As a result of the life-threatening nature of the disease, it is no longer conceivable to recruit a group of patients that will not receive a potentially life-saving therapy in a clinical trial. Thus, regulators are forced to accept trials where treated patients cannot be compared against untreated patients. Additionally, due to the rarity of the disease, it is now deemed acceptable for clinical trials to involve a smaller number of patients. However, a lack of a comparator group and lack of large enough sample sizes also makes it more difficult to prove that the treatment is effective. 

In the context of DMD, these aspects might be responsible for the mixed evidence on the clinical benefits of the treatment. A solution that has been introduced is the comparison of outcomes between those patients that have been recruited by the trial against those that have not participated and therefore haven’t received the gene therapy. In this case, the results showed a clinically relevant benefit of DM.

Additionally, apart from the four-year trial, there is a biologic reason to believe that the treatment benefits will be maintained in the long-term. DM targets muscle cells specifically and has been shown to increase the number of healthy cells over a period of one year. Muscle cells are the ones responsible for DMD and they are known to have a very long lifespan.

Cost-Effectiveness in Context: Unraveling the Complete Picture

Whereas some evidence suggests in favor of a clinically relevant benefit associated with the treatment with DM, the evidence is not very strong and the price of the treatment high.

Only time can show if DM is as effective as seems. However, patients cannot be deprived of a potentially lifesaving and only treatment option. As a result, it is not uncommon for payers to accept the high prices under the condition that gene therapy manufacturers continue monitoring the efficacy of the treatments for longer periods of time.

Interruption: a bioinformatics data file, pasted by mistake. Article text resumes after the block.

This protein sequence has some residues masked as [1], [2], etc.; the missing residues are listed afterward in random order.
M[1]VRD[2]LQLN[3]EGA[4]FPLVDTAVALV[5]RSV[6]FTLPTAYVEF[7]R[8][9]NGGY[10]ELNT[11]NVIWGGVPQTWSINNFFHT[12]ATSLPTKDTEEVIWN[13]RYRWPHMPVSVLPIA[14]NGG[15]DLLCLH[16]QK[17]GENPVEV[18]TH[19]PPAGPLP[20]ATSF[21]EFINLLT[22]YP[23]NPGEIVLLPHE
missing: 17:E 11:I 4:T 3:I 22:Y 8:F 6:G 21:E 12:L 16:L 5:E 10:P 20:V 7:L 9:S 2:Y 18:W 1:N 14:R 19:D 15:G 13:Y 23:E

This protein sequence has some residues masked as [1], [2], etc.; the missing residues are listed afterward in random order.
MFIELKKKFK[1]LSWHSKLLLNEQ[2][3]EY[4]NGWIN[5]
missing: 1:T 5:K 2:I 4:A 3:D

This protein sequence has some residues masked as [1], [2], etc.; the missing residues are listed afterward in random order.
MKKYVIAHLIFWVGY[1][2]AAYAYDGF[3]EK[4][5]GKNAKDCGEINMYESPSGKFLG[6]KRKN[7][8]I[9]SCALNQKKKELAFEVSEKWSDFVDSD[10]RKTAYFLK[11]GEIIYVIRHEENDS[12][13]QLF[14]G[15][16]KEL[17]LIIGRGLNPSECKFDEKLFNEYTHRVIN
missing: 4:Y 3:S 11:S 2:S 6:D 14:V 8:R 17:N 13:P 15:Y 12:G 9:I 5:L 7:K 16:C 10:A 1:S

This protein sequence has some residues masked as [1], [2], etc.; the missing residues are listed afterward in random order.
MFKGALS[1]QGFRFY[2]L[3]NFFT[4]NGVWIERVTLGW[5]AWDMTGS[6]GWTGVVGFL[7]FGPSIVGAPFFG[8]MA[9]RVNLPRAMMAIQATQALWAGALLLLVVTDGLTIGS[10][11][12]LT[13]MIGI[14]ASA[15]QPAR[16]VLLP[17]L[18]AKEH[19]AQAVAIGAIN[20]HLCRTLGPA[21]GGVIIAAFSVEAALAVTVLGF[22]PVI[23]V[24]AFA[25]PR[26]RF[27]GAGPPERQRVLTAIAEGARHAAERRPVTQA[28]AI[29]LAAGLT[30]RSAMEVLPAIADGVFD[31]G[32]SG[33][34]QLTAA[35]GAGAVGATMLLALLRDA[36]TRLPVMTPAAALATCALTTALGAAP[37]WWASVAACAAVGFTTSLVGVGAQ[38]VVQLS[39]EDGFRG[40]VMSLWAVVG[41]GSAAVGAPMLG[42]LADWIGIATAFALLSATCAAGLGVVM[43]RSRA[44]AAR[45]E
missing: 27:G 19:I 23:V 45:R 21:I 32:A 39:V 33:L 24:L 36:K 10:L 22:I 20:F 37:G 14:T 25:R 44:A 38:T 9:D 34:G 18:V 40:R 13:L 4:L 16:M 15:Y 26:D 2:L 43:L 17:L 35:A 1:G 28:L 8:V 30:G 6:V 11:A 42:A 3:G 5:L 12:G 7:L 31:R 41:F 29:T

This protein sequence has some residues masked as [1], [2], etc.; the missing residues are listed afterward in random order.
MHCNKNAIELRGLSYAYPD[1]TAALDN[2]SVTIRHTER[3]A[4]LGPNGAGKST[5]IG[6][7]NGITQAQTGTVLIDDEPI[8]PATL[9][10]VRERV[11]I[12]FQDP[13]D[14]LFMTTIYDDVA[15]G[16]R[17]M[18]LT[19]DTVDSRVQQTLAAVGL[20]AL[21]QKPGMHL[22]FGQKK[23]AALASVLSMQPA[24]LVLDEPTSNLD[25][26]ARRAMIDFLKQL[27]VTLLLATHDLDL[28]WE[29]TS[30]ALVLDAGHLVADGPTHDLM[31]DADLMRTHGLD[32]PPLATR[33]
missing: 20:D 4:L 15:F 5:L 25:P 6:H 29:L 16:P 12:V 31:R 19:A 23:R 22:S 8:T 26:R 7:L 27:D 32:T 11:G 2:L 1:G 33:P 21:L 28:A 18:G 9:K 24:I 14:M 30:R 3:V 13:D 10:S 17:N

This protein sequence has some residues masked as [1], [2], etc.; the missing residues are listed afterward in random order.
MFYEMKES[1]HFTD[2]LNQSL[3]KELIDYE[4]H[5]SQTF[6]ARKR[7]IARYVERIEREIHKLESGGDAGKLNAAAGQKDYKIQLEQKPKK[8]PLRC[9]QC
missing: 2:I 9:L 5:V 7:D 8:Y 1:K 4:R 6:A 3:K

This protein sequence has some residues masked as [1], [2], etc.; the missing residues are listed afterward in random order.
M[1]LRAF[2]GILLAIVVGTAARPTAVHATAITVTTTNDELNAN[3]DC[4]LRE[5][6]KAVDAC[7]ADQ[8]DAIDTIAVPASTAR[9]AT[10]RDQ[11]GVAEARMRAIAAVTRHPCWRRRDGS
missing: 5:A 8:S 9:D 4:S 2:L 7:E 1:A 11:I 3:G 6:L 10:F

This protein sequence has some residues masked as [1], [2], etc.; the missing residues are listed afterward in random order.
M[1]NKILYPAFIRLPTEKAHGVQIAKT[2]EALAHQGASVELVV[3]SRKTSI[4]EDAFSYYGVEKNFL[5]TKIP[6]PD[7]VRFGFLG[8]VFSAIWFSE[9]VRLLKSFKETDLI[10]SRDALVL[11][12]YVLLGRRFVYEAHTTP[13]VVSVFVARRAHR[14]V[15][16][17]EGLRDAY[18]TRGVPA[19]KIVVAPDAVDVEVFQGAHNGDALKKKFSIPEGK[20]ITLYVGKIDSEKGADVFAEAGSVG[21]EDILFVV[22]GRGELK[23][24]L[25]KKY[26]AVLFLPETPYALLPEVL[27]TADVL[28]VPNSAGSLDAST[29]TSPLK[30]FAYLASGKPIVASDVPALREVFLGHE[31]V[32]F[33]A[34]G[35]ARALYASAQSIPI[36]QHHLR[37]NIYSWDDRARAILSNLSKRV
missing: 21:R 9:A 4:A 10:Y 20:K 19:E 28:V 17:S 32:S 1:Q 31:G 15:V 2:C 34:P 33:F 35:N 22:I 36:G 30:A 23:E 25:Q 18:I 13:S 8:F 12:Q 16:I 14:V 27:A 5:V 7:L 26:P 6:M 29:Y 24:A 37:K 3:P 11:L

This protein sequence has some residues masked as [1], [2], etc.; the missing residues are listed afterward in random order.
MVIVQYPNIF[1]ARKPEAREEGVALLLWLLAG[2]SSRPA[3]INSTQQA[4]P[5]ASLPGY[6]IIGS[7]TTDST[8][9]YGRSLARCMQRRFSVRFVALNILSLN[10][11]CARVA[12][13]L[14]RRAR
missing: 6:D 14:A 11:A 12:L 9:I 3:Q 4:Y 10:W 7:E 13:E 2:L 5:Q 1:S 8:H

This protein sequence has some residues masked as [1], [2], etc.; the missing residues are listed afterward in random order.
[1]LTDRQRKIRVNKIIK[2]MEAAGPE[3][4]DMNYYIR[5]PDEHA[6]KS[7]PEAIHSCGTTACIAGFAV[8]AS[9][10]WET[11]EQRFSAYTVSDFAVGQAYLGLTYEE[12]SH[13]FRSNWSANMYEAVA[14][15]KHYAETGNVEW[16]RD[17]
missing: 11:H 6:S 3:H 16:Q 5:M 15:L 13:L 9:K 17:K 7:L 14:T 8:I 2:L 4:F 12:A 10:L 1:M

What if the treatment turns out to be less effective than expected in the long-term after the payment has already been made? There is some evidence that a booster injection would not be possible since after the first injection antibodies against DM form. It is now becoming more common for the payer to agree on alternative payment schemes such as dividing the payment across several years until new evidence becomes available.

Maxim Sharakin is Scientific Associate in Health Technology Assessment (HTA) and Health-Economic Assessments.


Website  Numerous rare diseases and many people affected (
Website First Gene Therapy for Duchenne Priced at $3.2 Million (
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Alexa C. Klimchak, Lauren E. Sedita, Louise R. Rodino-Klapac, Jerry R. Mendell, Craig M. McDonald, Katherine L. Gooch & Daniel C. Malone (2023) Assessing the value of delandistrogene moxeparvovec (SRP-9001) gene therapy in patients with Duchenne muscular dystrophy in the United States, Journal of Market Access & Health Policy, 11:1, DOI: 10.1080/20016689.2023.2216518

Qiu, T., Pochopien, M., Liang, S., Saal, G., Paterak, E., Janik, J., & Toumi, M. (2022). Gene Therapy Evidence Generation and Economic Analysis: Pragmatic Considerations to Facilitate Fit-for-Purpose Health Technology Assessment. Frontiers in Public Health, 10, Article 773629. DOI: 10.3389/fpubh.2022.773629